Transcription Factor Inhibition

Transcription Factor Inhibition

 

Metals in Medicine

The use of metals in medicine has grown impressively in recent years as the result of a greatly advanced understanding of the structures of biologically active metal complexes and metal-containing proteins. This area of research focuses on the interaction of inorganic therapeutic agents that can be specifically coupled to a biologically active site by cooperative ligation.

Cobalt(III) Schiff Base Complexes

The Meade lab seeks to understand and utilize Co(III)-Schiff base complexes (Co(III)-sb) as research tools and potential therapeutics. The complexes we study consist of a Co(III) center coordinated to an acetylacetonatoethylenediamine (acacen) backbone. The backbone can be modified to contain a targeting group, and axial ligand exchange dynamics can be exploited for biological or chemical utility.

Structure of the Co(III) Schiff base complex with ammine axial ligands
Structure of the Co(III) Schiff base complex with ammine axial ligands

Regulating Gene Transcription

Co(III)-sb complexes have been shown to irreversibly inhibit the activity of histidine-containing proteins by binding to histidine residues in the active site. Zinc finger transcription factors often contain a Cys2His2 type zinc finger that can be inhibited by Co(III)-sb. Co(III)-sb displaces Zn(II) and disrupts protein structure. For targeting, Co(III)-sb is tethered to the DNA consensus sequence of a specific transcription factor (making Co(III)-DNA). By inhibiting the activity of transcription factor proteins, gene transcription can be regulated. This can be exploited for use in cancer, developmental, and disease biology.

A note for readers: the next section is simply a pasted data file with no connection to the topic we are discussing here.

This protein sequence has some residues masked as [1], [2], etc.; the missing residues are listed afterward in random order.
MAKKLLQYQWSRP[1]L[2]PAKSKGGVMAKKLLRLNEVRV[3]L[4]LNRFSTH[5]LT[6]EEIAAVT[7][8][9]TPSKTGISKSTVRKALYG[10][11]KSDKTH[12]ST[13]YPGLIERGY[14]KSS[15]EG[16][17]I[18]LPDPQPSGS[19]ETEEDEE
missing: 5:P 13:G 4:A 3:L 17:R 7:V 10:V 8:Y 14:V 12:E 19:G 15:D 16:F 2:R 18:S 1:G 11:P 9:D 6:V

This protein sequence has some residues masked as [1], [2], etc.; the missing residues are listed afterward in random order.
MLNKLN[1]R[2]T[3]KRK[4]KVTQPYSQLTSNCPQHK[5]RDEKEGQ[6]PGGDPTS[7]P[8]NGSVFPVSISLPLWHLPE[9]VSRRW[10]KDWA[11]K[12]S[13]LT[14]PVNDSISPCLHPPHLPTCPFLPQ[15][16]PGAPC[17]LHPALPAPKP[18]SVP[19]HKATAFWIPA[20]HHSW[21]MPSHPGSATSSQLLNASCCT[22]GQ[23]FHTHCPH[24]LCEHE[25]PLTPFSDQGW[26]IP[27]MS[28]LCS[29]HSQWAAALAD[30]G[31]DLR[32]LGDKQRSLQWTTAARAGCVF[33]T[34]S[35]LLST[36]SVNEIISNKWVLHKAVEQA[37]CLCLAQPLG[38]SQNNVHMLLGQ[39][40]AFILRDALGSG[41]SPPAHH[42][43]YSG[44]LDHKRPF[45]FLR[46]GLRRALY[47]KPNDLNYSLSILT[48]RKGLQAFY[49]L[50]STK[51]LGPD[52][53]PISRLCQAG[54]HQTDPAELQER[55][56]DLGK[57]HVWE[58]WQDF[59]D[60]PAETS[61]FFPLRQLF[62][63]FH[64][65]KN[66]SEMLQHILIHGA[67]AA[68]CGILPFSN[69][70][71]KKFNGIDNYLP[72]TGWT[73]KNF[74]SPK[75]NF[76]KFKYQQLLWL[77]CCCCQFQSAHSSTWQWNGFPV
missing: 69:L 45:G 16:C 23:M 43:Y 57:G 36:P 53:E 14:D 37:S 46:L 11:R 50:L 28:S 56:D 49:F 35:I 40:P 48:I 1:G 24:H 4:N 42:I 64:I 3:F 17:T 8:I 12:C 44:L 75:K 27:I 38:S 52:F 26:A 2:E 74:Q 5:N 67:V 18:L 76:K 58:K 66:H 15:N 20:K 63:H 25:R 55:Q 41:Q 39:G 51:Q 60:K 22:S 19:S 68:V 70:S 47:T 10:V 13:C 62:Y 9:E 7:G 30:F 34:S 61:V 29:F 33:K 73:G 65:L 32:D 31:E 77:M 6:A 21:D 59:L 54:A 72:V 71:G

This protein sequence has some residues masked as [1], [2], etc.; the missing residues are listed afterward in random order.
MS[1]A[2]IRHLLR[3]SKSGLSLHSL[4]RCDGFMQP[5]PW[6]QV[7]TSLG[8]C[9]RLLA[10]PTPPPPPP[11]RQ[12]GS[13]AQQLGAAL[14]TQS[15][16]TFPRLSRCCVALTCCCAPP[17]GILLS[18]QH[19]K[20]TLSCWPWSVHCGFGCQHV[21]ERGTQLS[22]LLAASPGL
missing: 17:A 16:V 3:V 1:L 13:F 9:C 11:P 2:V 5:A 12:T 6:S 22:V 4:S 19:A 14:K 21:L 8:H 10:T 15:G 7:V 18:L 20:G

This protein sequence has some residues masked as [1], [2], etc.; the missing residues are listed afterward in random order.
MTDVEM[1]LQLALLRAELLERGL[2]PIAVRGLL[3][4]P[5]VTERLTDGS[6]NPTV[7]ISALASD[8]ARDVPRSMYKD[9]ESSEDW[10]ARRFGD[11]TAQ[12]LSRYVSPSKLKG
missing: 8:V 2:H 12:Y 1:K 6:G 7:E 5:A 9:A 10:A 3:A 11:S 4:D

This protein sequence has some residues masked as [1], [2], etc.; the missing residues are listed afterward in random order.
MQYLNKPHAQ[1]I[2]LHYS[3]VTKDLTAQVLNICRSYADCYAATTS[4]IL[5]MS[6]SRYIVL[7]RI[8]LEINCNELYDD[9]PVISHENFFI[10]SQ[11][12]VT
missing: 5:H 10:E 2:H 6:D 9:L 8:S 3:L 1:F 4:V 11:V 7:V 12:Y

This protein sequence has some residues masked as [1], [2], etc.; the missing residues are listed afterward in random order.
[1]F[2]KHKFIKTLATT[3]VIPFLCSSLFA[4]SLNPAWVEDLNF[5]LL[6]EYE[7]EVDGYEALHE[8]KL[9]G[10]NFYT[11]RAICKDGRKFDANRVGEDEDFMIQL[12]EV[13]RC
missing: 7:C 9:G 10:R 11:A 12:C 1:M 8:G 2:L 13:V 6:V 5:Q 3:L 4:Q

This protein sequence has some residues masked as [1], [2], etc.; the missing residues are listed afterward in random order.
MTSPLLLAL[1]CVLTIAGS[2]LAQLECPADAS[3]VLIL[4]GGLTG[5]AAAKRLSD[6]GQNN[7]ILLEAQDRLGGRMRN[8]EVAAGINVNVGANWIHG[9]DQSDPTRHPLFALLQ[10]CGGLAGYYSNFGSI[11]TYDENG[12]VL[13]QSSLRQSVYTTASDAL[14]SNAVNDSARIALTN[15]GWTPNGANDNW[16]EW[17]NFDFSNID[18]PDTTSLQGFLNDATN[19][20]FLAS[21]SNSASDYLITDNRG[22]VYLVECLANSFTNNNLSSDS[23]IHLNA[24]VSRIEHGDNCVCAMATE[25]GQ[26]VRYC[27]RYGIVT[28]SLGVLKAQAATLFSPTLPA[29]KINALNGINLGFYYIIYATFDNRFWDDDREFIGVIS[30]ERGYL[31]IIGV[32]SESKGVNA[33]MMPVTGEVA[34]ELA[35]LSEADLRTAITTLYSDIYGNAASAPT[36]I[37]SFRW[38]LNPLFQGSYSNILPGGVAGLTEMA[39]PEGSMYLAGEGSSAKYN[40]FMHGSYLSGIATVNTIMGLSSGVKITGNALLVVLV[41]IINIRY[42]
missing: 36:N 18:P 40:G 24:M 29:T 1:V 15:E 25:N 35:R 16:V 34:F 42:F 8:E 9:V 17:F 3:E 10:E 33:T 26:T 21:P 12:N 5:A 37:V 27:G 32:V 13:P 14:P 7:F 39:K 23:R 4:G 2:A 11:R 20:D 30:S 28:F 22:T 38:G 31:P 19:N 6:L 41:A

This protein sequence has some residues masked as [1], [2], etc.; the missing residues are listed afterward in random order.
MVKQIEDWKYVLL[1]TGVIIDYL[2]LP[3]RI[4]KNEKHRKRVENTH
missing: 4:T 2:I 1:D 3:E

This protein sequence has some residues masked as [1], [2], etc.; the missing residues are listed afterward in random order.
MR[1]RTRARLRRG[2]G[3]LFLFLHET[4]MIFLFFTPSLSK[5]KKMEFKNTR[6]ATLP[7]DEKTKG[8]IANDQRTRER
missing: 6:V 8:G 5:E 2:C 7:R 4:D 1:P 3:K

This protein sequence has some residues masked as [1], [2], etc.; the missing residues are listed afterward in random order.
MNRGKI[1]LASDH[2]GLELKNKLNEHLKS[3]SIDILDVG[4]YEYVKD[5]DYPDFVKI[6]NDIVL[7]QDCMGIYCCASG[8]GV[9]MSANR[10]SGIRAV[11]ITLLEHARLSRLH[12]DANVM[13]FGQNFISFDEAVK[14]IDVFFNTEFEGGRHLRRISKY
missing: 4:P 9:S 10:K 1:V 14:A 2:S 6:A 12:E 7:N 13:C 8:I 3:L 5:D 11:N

When Co(III)-sb binds histidine residues in a Cys2His2 zinc finger motif, Zn(II) is displaced and protein structure is disrupted.
When Co(III)-sb binds histidine residues in a Cys2His2 zinc finger motif, Zn(II) is displaced and protein structure is disrupted.
By attaching the DNA binding sequence of a particular transcription factor, highly specific protein targeting is achieved.
By attaching the DNA binding sequence of a particular transcription factor, highly specific protein targeting is achieved.

Epithelial-to-Mesenchymal Transition (EMT) Inhibition

Co(III)-DNA targeted to inhibit Snail family transcription factors has been synthesized and tested in Xenopus laevis. The Co(III)-DNA prevents Slug, Snail, and Sip1 from binding their DNA targets, while leaving other transcription factors unaffected. The attachment of the oligonucleotide to the Co(III) complex increases specificity 150-fold over the unconjugated complex. Slug, Snail, and Sip1 have been implicated in the regulation of epithelial-to-mesenchymal transition in development and cancer metastasis. A complex targeted to inactivate their transcriptional activity could prove valuable as an experimental tool and a cancer therapeutic.

Xenopus embryos treated with Co(III)-Ebox grown at 27°C show impaired neural crest migration (red arrowheads) visualized by in situ hybridization for Twist and Krox20.
Xenopus embryos treated with Co(III)-Ebox grown at 27°C show impaired neural crest migration (red arrowheads) visualized by in situ hybridization for Twist and Krox20.